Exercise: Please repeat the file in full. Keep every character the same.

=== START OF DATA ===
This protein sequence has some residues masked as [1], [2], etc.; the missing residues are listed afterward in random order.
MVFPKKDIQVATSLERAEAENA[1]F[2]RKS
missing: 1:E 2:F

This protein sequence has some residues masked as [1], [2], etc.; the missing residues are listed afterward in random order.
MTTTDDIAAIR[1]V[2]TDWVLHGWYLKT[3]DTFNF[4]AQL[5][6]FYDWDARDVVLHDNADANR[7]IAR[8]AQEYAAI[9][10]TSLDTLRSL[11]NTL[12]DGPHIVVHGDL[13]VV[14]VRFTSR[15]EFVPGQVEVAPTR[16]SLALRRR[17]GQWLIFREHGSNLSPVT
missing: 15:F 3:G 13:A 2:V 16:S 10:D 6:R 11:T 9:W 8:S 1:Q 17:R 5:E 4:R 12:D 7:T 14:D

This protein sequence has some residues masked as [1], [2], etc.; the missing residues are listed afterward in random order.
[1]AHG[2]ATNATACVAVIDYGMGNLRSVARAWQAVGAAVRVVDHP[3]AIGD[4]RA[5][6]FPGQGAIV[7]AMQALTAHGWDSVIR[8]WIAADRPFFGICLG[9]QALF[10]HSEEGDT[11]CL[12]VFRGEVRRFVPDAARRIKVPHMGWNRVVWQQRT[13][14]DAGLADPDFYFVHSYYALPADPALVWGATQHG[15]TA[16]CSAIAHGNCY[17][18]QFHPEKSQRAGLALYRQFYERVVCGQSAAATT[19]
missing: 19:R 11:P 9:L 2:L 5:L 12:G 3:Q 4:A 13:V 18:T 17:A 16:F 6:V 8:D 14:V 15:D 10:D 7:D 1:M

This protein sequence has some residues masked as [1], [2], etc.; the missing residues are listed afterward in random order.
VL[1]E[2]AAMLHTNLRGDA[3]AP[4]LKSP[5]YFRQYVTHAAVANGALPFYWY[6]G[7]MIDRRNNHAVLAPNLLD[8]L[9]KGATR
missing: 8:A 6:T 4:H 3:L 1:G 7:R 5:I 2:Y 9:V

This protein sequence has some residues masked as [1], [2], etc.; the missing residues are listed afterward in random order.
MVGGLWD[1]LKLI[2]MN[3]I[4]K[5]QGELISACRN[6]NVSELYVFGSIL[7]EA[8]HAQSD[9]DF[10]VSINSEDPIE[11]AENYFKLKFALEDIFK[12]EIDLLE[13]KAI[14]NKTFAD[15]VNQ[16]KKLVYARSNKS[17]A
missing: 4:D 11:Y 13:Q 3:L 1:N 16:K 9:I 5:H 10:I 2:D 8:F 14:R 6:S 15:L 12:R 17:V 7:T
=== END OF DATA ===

This protein sequence has some residues masked as [1], [2], etc.; the missing residues are listed afterward in random order.
MVFPKKDIQVATSLERAEAENA[1]F[2]RKS
missing: 1:E 2:F

This protein sequence has some residues masked as [1], [2], etc.; the missing residues are listed afterward in random order.
MTTTDDIAAIR[1]V[2]TDWVLHGWYLKT[3]DTFNF[4]AQL[5][6]FYDWDARDVVLHDNADANR[7]IAR[8]AQEYAAI[9][10]TSLDTLRSL[11]NTL[12]DGPHIVVHGDL[13]VV[14]VRFTSR[15]EFVPGQVEVAPTR[16]SLALRRR[17]GQWLIFREHGSNLSPVT
missing: 15:F 3:G 13:A 2:V 16:S 10:D 6:R 11:T 9:W 8:S 1:Q 17:R 5:E 4:R 12:D 7:T 14:D

This protein sequence has some residues masked as [1], [2], etc.; the missing residues are listed afterward in random order.
[1]AHG[2]ATNATACVAVIDYGMGNLRSVARAWQAVGAAVRVVDHP[3]AIGD[4]RA[5][6]FPGQGAIV[7]AMQALTAHGWDSVIR[8]WIAADRPFFGICLG[9]QALF[10]HSEEGDT[11]CL[12]VFRGEVRRFVPDAARRIKVPHMGWNRVVWQQRT[13][14]DAGLADPDFYFVHSYYALPADPALVWGATQHG[15]TA[16]CSAIAHGNCY[17][18]QFHPEKSQRAGLALYRQFYERVVCGQSAAATT[19]
missing: 19:R 11:P 9:L 2:L 5:L 12:G 3:Q 4:A 13:V 18:T 17:A 16:F 6:V 8:D 14:V 15:D 10:D 7:D 1:M

This protein sequence has some residues masked as [1], [2], etc.; the missing residues are listed afterward in random order.
VL[1]E[2]AAMLHTNLRGDA[3]AP[4]LKSP[5]YFRQYVTHAAVANGALPFYWY[6]G[7]MIDRRNNHAVLAPNLLD[8]L[9]KGATR
missing: 8:A 6:T 4:H 3:L 1:G 7:R 5:I 2:Y 9:V

This protein sequence has some residues masked as [1], [2], etc.; the missing residues are listed afterward in random order.
MVGGLWD[1]LKLI[2]MN[3]I[4]K[5]QGELISACRN[6]NVSELYVFGSIL[7]EA[8]HAQSD[9]DF[10]VSINSEDPIE[11]AENYFKLKFALEDIFK[12]EIDLLE[13]KAI[14]NKTFAD[15]VNQ[16]KKLVYARSNKS[17]A
missing: 4:D 11:Y 13:Q 3:L 1:N 16:K 9:I 5:H 10:I 2:D 8:F 14:R 6:S 15:L 12:R 17:V 7:T